Reviews
This item was reviewed in:
Choice, September 2000
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Summaries
Unpaid Annotation
Reveals reengineering strategies and solutions used by many Fortune 500 firms. Examines positive and negative aspects of reengineering, and looks at recent reengineering efforts made by large corporations in the US such as Chase Manhattan Corp., Eastman Kodak, and IBM, that have sought to pare down a large bureaucracy and steep overhead expenses. Subjects discussed include layoffs, hiring, and communication.
Main Description
The Aftermath of Reengineering is a thorough examination of the results of corporate America's downsizing. It covers many of the recent reengineering efforts made by large corporations in the United States such as Chase Manhattan Corp. Eastman Kodak, and IBM in an effort to pare down a large bureaucracy and steep overhead expenses. This book explores the effective and less-than-effective results of these efforts and points out the skills needed for successful reengineering to take place. Here you'll discover managerial techniques that will allow you to work more effectively with a streamlined employee pool and learn about the increased job stress and the decreased company morale that employees face when doing more work with fewer coworkers. The Aftermath of Reengineering will assist you in achieving a successful vision for your company's future which includes new workplace values, improved leadership, teamwork, and customer-driven success.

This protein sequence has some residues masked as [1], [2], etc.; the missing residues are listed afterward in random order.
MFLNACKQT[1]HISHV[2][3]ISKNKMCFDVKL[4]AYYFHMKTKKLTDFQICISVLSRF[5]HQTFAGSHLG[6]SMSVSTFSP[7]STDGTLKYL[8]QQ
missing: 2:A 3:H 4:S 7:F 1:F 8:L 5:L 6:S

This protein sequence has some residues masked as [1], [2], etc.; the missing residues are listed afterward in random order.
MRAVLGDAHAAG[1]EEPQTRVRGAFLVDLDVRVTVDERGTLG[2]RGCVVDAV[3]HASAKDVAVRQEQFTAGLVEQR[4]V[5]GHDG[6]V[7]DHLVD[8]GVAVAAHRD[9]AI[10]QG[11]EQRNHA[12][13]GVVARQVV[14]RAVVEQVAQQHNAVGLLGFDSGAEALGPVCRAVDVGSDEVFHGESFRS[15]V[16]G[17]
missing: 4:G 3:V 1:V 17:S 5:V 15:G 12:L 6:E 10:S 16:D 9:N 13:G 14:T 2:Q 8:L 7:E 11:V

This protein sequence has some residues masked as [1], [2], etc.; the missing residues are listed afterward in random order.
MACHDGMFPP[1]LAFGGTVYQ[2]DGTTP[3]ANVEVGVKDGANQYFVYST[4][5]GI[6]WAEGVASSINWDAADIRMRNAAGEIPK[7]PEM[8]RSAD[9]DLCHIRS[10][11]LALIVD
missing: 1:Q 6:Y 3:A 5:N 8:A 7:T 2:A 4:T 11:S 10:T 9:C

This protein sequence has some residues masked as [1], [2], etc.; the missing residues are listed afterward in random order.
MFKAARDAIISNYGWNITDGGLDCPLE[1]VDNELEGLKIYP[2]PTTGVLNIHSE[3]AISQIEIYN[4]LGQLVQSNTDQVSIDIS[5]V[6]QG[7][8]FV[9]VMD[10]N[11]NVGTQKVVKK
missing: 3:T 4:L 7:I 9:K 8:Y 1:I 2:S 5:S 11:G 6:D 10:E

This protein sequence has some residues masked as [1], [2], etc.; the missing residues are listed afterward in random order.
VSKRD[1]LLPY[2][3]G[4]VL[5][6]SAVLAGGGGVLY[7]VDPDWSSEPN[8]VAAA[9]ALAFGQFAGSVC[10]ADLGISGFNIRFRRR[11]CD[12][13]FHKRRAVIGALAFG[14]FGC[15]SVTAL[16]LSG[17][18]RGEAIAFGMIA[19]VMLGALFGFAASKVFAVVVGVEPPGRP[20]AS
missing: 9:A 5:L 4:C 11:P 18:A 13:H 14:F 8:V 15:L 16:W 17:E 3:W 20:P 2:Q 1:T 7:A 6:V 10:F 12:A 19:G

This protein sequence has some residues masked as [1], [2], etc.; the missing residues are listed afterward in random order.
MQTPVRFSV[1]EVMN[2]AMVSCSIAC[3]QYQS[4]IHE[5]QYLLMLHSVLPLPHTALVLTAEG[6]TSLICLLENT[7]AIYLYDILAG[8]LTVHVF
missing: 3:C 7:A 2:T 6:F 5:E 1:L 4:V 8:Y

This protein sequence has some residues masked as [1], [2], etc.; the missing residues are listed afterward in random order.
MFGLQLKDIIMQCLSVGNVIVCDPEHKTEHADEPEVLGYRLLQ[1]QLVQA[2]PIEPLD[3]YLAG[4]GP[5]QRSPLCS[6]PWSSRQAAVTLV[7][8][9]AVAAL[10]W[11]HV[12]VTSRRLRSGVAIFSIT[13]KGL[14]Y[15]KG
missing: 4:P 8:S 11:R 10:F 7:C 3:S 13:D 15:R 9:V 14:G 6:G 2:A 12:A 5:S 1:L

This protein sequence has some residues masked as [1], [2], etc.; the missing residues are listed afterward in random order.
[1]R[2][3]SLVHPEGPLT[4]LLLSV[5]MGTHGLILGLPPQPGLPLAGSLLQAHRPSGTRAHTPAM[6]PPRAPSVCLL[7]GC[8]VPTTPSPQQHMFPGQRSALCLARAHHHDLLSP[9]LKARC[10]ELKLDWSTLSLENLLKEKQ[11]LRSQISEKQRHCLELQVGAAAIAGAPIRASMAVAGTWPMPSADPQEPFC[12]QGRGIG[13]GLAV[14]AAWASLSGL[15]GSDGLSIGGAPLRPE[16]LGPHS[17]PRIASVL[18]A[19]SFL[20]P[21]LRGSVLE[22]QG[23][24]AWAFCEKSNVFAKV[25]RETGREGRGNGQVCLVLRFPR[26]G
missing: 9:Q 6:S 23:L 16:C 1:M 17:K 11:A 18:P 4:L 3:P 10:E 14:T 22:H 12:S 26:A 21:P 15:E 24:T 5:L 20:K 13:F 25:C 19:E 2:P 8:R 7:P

Main Description